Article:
Of these methods, the "easiest" (and one least likely to cause "trouble") is #1, but this may not be feasible.

 

Bob Schor


I think #3 is easiest, provided you have all the media available for anything you need to add.  If they were installed from a folder and the folder was deleted, it will be decidedly more difficult; if you installed from CD/DVD and misplaced them, it will likewise be more difficult.

Bill
CLD
(Mid-Level minion.)
My support system ensures that I don't look totally incompetent.
Proud to say that I've progressed beyond knowing just enough to be dangerous. I now know enough to know that I have no clue about anything at all.
Humble author of the CLAD Nugget.
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How I've usually done it in the past is just built an installer. For this, I just went into the properties of the installer, click on LV Runtime 2018 and the NI-VISA Runtime 15.0 (since that is the only VISA runtime available), and build it.

 

Like I said, it works for any Win 10 systems, but when you try the same installer and program on Win 7, I get the insufficient location message.

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I don't recall (since it's been several years) whether Installers ask about the Target OS.  I could well imagine that there might be subtle differences between the format of Executables and DLLs between Windows 7 and Windows 10, so perhaps you need to be running LabVIEW on a Windows 7 machine in order to build an installer for Windows 7.

 

My advice (if you have support from NI) is to go to Support.ni.com and ask for help -- the AEs are quite helpful!

 

Bob Schor

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"Insufficient location information or the device or resource is not present in the system" is usually a Visa Error, which occurs 90% because of improper selection of Visa resource or device. Make sure that your VI selects the correct device when you run it on the Windows 7 machine. Sometimes you might have other devices (some of them can be internal hardware) that respond with bits over the buffer, therefore looking for any response over the buffer might not be sufficient. What I would suggest to start with is introduce a display that shows the device selected and make sure that the selection corresponds to the actual device connected.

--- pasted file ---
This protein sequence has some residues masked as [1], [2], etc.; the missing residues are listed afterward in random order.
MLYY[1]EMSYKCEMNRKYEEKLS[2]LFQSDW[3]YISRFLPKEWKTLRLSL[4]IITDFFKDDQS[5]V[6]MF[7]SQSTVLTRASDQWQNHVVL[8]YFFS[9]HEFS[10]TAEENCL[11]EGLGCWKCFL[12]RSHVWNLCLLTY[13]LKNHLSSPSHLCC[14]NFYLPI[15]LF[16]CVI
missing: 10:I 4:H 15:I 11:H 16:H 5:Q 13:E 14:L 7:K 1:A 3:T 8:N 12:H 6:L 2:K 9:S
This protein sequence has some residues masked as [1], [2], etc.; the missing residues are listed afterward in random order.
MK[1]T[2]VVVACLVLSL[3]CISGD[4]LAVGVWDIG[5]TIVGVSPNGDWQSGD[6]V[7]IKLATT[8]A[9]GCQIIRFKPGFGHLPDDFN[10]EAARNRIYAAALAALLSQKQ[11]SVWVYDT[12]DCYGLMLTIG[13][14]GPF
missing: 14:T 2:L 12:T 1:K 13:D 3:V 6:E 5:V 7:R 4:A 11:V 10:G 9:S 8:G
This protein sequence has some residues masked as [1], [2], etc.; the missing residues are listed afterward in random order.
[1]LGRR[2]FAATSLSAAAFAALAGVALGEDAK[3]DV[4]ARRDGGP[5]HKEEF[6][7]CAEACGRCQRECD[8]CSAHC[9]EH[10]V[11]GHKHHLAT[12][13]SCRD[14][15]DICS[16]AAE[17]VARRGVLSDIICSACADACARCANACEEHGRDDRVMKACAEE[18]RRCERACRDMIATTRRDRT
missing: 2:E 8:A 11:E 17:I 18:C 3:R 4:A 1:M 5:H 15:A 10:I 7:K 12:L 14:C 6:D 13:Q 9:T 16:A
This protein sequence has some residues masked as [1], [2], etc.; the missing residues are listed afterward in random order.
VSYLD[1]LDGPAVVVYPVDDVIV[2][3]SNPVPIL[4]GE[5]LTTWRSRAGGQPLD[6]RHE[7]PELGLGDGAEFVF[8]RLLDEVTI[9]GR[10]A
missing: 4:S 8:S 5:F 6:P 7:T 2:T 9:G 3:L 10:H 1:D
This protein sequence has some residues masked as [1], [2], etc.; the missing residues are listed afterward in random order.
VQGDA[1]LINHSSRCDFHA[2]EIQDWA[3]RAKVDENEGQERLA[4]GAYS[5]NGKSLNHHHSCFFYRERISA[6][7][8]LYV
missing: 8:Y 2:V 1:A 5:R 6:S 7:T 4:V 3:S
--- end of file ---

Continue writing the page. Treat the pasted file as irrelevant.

Hope this helps...

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Hi Eric,

 

LabVIEW Executables are platform-dependent and are not guaranteed to be supported on different operating systems or on different versions of the same operating system than the one they were built on. You can read more about this here

 

If you are able to install LabVIEW and the Application Builder on your Windows 7 target (or any Windows 7 computer), I would port the VIs over to that computer and rebuild the executable for Windows 7.

 

Best of luck,

Lindsey Nestor
Program Manager, Hardware Services
National Instruments
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The second time I had this issue was when my device settings were improper or the actual device drivers were not working. If its a MAX device, check if NI MAX is still able to communicate with the device, if its not a NI MAX device, check your drivers in the device manager. 

I know its a fairly obvious debugging method and probably you`ve already done that, but I decided to mention it anyway because the error that you are getting is usually nothing to do with LabVIEW or VISA itself.